For me cruising on a yacht is the perfect time to read a really good book. There is something about the soothing nature of being on the water that so enhances story telling. By virtue of my nationality, I have spent a fair amount of time cruising and travelling around Australia and by virtue of my love of reading; I have read a fair amount along the way. This is by no means an exhaustive list and not to everyone’s taste but it is a good a place as any to start so here are my top 4 books to read when cruising Australia.

1. The Secret River by Kate Grenville

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Please be warned, first and foremost, this is not a happy tale. It is set in the Hawkesbury River area and never has a book so perfectly depicted the essence of a location. The Hawkesbury, as the locals know it, is hauntingly beautiful. So is the book, which follows an Englishman, sentenced for the term of his natural life to the penal colony, Australia, and his relationship with the Aboriginal population indigenous to the local area. This was not a happy period in Australia’s history but the book so brilliantly brings to the mind’s eye the Hawkesbury River. For those who don’t know it, the Hawkesbury River is in New South Wales and empties into the Tasman Sea just north of Sydney. It is a deep-water river and undervalued as a yachting destination. It is dominated by sandstone, gumtrees and surrounded by national forest. At its mouth is Broken Bay which has many great anchorages, flat-water beaches and outside the mouth, surf beaches which famously are the back drop for the Australian soap opera, Home and Away.

2. The Life of Pi by Yann Patel

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This is not an Australian book nor is it set in Australia. However, when I read it I was on a yacht on the Great Barrier Reef. There were literally no other boats within sight. There was no land in sight. From east to west, north to south, there was nothing but water and amazing coral reef. At night, I would lie on the deck and be astounded by the stars. They extended from horizon to horizon and every square centimetre in between. The only sound was the dolphins stalking the fish attracted to the deck lights.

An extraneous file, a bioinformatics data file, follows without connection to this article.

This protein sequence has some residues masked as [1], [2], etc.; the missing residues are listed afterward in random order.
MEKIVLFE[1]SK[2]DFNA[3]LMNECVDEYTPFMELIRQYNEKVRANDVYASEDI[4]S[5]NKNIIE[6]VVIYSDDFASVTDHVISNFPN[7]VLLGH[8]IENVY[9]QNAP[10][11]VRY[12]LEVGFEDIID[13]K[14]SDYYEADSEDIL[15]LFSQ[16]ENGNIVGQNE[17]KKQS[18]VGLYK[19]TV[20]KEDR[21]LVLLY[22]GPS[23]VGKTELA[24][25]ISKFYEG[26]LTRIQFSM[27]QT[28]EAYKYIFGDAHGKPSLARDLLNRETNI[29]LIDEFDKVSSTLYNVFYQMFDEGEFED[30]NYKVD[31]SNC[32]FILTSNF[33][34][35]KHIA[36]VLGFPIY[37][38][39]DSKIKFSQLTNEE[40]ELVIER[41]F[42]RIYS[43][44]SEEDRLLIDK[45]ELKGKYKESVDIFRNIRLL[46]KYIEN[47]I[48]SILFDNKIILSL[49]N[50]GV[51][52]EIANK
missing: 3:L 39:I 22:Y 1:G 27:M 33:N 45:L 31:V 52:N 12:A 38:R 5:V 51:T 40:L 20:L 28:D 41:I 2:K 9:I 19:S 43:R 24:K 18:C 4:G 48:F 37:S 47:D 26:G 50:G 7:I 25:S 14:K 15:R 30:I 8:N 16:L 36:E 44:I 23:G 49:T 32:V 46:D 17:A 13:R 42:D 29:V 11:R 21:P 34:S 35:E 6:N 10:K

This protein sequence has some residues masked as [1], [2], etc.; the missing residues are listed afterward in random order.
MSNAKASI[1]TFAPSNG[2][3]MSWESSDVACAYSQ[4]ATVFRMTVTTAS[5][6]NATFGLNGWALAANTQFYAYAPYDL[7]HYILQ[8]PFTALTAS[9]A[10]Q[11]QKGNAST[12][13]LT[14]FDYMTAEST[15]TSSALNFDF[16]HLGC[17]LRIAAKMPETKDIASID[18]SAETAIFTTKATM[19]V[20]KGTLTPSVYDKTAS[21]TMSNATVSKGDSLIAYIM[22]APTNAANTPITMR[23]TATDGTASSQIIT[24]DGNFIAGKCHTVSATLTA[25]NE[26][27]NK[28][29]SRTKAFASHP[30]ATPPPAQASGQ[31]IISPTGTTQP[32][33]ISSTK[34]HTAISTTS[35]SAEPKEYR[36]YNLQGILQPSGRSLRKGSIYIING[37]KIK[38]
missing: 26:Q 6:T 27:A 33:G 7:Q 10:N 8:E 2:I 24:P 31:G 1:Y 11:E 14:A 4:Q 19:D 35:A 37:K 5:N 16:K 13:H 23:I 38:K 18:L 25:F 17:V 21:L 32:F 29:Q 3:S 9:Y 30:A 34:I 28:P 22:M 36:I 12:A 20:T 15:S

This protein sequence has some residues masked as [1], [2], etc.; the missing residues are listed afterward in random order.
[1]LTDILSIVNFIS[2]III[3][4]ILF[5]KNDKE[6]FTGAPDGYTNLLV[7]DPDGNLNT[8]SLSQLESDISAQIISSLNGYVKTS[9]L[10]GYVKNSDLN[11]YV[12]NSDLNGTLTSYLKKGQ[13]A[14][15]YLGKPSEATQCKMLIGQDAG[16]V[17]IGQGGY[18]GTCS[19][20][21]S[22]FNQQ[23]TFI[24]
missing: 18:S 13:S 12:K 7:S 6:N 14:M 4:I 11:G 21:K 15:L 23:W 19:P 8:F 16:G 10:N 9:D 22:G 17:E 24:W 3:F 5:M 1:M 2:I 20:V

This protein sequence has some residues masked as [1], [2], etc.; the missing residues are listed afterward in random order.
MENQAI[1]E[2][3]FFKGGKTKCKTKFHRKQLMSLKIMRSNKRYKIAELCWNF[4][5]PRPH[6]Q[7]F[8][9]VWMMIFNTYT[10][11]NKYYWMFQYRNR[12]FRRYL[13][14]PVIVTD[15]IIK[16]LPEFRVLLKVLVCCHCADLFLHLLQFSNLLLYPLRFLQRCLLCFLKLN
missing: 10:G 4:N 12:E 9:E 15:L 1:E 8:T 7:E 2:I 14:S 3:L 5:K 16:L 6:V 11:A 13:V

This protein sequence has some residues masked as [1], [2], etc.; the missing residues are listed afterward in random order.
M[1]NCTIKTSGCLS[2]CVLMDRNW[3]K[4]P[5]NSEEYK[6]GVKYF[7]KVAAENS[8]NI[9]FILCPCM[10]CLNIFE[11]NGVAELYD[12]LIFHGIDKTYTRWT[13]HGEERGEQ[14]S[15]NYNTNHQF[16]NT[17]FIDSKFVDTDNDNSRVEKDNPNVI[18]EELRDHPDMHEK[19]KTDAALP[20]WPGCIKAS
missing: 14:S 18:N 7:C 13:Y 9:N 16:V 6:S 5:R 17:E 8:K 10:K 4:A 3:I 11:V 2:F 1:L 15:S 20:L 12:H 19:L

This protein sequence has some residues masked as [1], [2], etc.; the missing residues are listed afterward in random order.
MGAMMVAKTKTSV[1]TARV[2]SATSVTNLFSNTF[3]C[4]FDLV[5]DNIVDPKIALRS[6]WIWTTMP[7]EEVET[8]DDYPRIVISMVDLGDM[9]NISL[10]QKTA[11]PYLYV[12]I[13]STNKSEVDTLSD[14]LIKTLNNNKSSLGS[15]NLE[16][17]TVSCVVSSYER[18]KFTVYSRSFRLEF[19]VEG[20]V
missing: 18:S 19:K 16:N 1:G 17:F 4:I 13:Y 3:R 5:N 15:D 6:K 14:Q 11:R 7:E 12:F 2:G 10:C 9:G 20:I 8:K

I can only imagine this is what Pi would have experienced when on that lifeboat crossing the Pacific Ocean. Even if you have seen the movie, read the book whilst at sea. It is the most extraordinary story of a human’s ability to rationalise tragedy and concur the sea. It is beautifully written and portrays the ocean with such elegance.

3. Dirt Music by Tim Winton

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Tim Winton is a prolific West Australian writer. His stories are usually dark but with a distinct Australian laconic humour. At the heart of all of Tim’s books is the land and seascapes of western Australia. This story centres on Georgie who is unsatisfied with her life with professional fisherman, Jim. It leads her to have an affair with a rival fisherman who then takes off to The Kimberley and Broome via the vast outback to avoid the wrath of Jim. It has a dramatic conclusion and is sometimes dark but illustrates the vastness of West Australia.

Broome is the main town of The Kimberley in the far north of West Australia. Defined by its amazing beaches and sunsets, Broome is also the centre of the thriving Australian pearling industry. The Kimberley is where the outback meets the sea in spectacular fashion. It has recently received much attention as a yachting destination as it distinguished by its vibrant colours, unique seascapes, secluded cruising, up close and personal encounters with wildlife and access to ancient Aboriginal artwork. There is nothing in the world quite like The Kimberley.

4. Molvania – A land untouched by modern dentistry by Santo Cilauro, Tom Gleisner and Rob Sitch

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Since the first three books have been a little serious, here is one just for a giggle. This is a fictional travel book about a fictitious location written by three of Australia’s funniest television and movie writers/producers. The extensive guide gives insights into travelling to a post-soviet country. It covers language, culture, sport, accommodation, politics, history and anything else, which would be conceivably useful when travelling to this non-existent country.

It is some of the best Australian humour and far preceded Borat. However, I do concede that our Slavic readers may not find it as amusing. If you find it funny then chances are you are going to get along with Australians, on or off the yacht, just fine.

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